ORANGE COUNTY, Fla. – As the first day of school approaches, some districts in Central Florida are still trying to hire bus drivers to transport students to school.
Orange County Public Schools is even encouraging more parents to drive their children to school to help prevent overcrowding on buses.
Orange Education Support Professionals Association President Ron Pollard represents bus drivers in Orange County and said that won’t fix the issue.
“It’s not going to happen. Parents have to work,” Pollard said.”We’ve got shortages of bus drivers, so some buses will be crowded. It will be impossible to social distance on buses.”
Pollard said one of the issues is the low pay school bus drivers are offered.
“The bus drivers with the same CDL license can make more money in the private sector with companies like Disney and Amazon,” Pollard said.
News 6 reached out to Orange County Public Schools and their media relations office couldn’t provide how many drivers they still need Wednesday. But there were ‘bus operators’ positions posted on the district’s website.
The district’s deputy superintendent gave an update during News 6′s back-to-school town hall Tuesday.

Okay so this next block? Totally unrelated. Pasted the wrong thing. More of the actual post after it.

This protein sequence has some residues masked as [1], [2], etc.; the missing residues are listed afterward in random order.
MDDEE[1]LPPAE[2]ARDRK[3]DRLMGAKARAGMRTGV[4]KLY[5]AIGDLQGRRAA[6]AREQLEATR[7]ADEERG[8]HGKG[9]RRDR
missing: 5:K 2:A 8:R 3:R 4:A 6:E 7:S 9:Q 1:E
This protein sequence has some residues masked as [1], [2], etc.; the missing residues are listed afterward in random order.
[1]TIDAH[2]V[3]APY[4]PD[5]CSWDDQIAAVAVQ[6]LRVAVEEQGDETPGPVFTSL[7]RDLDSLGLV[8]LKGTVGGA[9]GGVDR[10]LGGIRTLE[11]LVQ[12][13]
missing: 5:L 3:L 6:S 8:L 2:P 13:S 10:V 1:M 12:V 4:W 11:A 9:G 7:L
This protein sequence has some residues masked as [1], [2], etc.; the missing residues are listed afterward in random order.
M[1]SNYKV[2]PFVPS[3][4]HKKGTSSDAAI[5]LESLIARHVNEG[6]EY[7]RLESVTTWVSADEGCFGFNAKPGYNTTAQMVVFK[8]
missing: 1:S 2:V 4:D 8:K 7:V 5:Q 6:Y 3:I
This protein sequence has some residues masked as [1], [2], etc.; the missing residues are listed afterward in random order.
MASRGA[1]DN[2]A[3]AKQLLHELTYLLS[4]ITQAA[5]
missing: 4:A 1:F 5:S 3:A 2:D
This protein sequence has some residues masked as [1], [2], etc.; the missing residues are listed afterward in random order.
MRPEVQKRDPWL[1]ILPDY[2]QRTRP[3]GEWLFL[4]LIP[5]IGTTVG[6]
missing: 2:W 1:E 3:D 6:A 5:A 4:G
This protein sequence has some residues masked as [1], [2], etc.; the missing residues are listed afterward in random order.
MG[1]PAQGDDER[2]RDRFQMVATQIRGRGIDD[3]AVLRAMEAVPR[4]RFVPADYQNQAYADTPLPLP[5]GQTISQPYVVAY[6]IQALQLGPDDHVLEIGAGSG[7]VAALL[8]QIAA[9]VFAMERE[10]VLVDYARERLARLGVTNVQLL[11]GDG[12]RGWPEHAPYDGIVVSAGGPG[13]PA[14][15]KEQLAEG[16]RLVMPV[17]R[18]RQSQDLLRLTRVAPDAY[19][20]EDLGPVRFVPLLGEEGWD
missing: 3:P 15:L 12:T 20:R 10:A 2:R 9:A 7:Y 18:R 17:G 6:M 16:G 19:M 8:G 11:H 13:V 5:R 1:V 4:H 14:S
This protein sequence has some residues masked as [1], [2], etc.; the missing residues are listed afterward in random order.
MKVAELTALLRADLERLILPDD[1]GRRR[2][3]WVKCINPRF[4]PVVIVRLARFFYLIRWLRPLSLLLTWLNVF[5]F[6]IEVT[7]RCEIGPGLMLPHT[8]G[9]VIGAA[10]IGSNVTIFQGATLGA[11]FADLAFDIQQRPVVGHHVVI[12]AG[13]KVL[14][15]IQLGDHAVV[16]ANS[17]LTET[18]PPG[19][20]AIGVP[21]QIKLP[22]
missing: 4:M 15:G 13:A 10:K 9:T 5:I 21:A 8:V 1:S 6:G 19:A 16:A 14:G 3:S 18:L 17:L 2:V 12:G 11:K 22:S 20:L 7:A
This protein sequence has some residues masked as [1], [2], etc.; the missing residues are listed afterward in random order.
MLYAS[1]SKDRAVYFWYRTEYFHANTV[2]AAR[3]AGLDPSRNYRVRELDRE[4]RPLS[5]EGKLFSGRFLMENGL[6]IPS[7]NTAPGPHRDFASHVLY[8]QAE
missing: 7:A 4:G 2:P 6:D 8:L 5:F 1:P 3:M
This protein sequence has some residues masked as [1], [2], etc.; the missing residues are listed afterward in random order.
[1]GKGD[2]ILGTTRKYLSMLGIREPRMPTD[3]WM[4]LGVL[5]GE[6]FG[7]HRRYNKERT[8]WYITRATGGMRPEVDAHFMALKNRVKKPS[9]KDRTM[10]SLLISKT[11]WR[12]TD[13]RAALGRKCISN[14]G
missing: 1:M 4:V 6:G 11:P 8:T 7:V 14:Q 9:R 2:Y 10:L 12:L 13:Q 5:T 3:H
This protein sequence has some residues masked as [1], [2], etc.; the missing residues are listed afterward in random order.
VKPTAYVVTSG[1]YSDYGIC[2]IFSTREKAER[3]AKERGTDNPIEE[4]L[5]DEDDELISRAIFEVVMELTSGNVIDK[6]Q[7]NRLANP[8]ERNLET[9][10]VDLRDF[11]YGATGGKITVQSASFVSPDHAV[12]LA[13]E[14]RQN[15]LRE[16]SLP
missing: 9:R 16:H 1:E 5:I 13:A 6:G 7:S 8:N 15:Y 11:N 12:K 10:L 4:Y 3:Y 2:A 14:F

“We will have assigned seating on buses and encourage parents to drive their [children] to school to cut down on bus capacity,” Maria Vazquez said.
Orange County is not the only school district experiencing bus driver shortages ahead of the first day of school. News 6 checked in with other local school districts:
• Marion County Public Schools still needs 28 more bus drivers
• Lake County Public Schools has 26 open positions
• Sumter County said they are fully staffed for bus drivers, but will keep bus driver positions posted on their website for substitute drivers
• Seminole County Public Schools said they could use about 15 more bus drivers
“If there’s an influx of children at a bus stop and that bus doesn’t have enough seats, they have to leave the children there because they can’t overcrowd the bus,” Pollard said.
Pollard said bus drivers are taking on extra routes, and students may be stuck at the bus stop waiting for another bus if theirs is full. Pollard said many bus drivers are also concerned about their health. Although the Orange County School District is calling for a mask mandate for employees, masks for students are optional.
“The [health and safety] protocol is so vague and so watered down. It’s not the same as last year and this variant is so much more contagious and dangerous,” Pollard said “A piece we’re not seeing is the mental stress on people who come to work and they’re afraid that they’re going to catch COVID-19. Unfortunately, people are dying from it.”
According to the district’s health and safety plan: Buses will be cleaned and disinfected as needed. Bus windows will be lowered to improve air circulation. If a student becomes ill during the day, that student will not be able to return home on the bus.